Scoping the implementation review

The original justification for purchase of the CAD/CAM/CAE system should have been made on the basis of its effects on, and benefits for, the company as a whole. Even if some of the interfaces that were originally intended have not been built and the current use of the system is confined to a single engineering or drafting department, it will nevertheless be necessary to consider its interaction with the rest of the company in order to ensure that redefined objectives and plans are complete and well founded.

It certainly will be necessary to refer to the justification document on which approval for purchase was based, as well as to the original project plans for implementation and training. These should be assessed for their content, but should not necessarily be taken as a guide for redefined plans and objectives, since it is possible that the scope, detail, and even accuracy of these documents was less than ideal.

The review must be led by someone with suitable stature and experience, since it will take input from many sources, such as designers, the Engineering manager, lead users, and members of other departments such as production, purchasing and marketing. It will also include appropriate involvement from top management in order that a complete picture be obtained.

To successfully carry out the review, the CAD/CAM/CAE Manager must take on the role of an outsider, someone who is seeing the system and the implementation afresh or for the first time. The first task will be to stop looking at everyday system details, and take a long-term view.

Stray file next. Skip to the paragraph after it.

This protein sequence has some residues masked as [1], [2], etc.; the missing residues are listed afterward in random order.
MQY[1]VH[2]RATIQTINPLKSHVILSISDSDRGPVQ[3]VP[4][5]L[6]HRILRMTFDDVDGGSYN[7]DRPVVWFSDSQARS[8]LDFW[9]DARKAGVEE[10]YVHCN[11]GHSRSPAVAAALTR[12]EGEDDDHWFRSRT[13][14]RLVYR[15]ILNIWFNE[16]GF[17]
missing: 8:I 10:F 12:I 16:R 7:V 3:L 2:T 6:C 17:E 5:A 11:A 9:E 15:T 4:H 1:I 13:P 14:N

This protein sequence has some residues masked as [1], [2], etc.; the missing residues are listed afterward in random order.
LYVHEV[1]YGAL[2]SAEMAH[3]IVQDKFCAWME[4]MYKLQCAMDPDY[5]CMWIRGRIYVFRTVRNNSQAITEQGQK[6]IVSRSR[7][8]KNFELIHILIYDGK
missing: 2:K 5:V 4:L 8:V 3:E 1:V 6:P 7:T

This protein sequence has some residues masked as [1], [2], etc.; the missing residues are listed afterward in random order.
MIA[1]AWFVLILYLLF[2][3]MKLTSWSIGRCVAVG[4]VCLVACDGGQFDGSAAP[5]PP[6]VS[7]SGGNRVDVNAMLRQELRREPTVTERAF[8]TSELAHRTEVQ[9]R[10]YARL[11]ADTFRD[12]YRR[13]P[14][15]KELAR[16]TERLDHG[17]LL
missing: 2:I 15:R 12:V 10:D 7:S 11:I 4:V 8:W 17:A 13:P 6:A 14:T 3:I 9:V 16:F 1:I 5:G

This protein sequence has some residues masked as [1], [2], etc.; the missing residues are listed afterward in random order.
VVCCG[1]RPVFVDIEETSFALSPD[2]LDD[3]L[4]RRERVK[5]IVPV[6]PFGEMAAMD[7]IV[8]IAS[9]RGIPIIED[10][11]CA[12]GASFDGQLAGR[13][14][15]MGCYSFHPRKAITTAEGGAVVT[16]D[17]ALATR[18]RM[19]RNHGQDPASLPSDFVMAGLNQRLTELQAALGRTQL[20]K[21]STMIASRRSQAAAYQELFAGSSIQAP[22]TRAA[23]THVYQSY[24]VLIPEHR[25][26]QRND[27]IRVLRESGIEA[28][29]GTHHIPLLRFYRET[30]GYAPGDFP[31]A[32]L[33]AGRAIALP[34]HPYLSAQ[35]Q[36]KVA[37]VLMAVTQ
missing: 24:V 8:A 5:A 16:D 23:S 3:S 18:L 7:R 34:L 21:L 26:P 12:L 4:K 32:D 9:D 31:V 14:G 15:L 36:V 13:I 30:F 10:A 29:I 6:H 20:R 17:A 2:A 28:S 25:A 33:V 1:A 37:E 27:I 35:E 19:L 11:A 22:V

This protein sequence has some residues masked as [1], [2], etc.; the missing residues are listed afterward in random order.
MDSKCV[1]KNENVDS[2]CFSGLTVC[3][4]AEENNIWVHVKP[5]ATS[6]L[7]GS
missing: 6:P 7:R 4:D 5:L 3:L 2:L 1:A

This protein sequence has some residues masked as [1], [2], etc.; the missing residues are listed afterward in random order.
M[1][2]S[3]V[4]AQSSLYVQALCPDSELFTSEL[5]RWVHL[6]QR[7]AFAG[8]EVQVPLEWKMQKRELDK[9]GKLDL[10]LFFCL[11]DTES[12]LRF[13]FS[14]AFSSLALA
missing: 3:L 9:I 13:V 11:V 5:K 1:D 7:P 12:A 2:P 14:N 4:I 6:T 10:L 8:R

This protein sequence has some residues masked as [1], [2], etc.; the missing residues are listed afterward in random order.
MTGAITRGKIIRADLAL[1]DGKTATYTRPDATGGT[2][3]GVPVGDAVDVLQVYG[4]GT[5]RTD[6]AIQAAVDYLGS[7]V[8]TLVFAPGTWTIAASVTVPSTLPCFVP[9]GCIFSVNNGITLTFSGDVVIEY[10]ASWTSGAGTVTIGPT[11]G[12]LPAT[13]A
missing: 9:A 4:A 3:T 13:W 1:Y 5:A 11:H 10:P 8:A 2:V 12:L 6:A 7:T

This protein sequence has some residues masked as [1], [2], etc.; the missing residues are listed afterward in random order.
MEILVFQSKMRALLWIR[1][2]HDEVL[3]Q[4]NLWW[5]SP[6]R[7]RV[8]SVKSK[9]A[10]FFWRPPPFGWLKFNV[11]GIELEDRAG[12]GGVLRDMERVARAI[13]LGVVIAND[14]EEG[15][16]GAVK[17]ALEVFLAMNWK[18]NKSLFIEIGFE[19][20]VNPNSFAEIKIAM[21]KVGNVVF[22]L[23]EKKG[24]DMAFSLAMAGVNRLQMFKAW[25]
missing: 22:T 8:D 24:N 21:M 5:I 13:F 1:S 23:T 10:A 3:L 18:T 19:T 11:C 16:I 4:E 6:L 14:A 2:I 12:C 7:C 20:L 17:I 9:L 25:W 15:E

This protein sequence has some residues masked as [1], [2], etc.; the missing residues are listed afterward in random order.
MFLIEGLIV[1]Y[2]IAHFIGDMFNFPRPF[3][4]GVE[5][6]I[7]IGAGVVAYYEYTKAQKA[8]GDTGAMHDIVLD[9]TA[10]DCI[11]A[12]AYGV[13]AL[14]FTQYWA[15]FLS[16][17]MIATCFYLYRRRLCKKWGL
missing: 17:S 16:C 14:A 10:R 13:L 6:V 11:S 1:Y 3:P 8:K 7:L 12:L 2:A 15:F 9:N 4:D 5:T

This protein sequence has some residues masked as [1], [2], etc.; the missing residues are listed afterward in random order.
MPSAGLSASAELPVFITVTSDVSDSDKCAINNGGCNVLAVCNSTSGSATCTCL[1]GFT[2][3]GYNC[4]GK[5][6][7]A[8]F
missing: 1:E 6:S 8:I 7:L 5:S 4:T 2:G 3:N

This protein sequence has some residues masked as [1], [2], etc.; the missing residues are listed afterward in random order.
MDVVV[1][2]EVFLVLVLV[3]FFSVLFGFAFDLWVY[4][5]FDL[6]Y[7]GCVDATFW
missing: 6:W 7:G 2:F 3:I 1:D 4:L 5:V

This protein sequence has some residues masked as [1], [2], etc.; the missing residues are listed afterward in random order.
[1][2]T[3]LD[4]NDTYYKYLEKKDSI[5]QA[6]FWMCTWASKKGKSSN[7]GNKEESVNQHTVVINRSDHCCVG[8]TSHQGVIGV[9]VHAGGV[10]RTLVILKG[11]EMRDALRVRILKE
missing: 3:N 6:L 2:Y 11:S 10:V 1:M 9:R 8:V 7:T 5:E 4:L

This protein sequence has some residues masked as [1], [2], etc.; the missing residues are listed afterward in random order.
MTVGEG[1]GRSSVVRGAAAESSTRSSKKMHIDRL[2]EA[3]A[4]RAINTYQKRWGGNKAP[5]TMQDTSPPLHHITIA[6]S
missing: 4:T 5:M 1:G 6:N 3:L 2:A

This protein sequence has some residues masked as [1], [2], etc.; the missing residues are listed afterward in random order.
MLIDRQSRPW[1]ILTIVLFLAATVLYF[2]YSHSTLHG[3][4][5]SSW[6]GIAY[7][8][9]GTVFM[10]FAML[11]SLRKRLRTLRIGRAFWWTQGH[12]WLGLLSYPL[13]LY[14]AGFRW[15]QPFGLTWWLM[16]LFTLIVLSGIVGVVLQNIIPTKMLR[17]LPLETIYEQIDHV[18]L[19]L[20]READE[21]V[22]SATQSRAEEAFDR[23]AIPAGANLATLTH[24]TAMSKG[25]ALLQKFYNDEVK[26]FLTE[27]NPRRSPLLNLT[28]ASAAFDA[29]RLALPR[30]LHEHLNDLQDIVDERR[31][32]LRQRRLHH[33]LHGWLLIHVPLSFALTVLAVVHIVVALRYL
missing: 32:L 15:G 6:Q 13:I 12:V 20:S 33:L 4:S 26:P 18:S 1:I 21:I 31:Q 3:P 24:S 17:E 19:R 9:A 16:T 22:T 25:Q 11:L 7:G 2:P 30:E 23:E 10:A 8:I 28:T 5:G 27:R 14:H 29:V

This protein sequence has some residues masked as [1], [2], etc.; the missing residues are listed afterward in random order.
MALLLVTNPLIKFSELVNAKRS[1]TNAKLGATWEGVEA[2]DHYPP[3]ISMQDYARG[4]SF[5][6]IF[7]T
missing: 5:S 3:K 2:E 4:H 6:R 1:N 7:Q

The question of what should and could be gained from CAD/CAM/CAE must be asked anew. Leaving aside the practicalities and limitations of the system for the time being, what can be gained from using CAD/CAM/CAE within the engineering department? In what areas of the company or with what other systems would some form of information transfer be of benefit? Are there opportunities for automating graphic or textual operations that are found to be tedious? As the questions become more extensive, the less viable the replies become, but some valid suggestions may be offered to a reviewer who has an open mind.

A long hard look at the control of information is required: Is there a guarantee that all data is backed up? Will retrieval from archive or back-up allow the correct information to be called up? Can issued and standard data be accidentally accessed or illegally modified? Is management certain that drafters are not duplicating information on the board or on the screen?

Does the CAD/CAM/CAE Manager have enough support? Is it of the right sort? Is the CAD/CAM/CAE Manager informed of all new projects, or are some projects secretly laid out elsewhere? Does the CAD/CAM/CAE Manager have sufficient feedback from superiors about the wider implications of CAD/CAM/CAE, or from members of other departments who may feel that their work is adversely affected by CAD/CAM/CAE?

How is the CAD/CAM/CAE system accountable - for what and to whom? It may well be the case that accountability for CAD/CAM/CAE was relaxed when the first installation and implementation problems occurred. They must be reinstated, even if this superficially appears to limit freedom and flexibility of action.

Are there other projects that impact on CAD/CAM/CAE? Does CAD/CAM/CAE affect other projects? Who is responsible for the progress and execution of model and drawing information? Is information produced as drawings simply because methodology has remained unchanged since drawing board days? Has the use, quality, and communication of information been improved? Have the company's overall requirements of CAD/CAM/CAE changed? What are the views of the user committee? Are operating procedures working? Are skill levels increasing? Are forward plans being developed? Is equipment obsolete? Are the right questions being asked? Are people spending too much time looking at the Web?

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Page last modified on February 11, 2000
Copyright 1999, 2000 by John Stark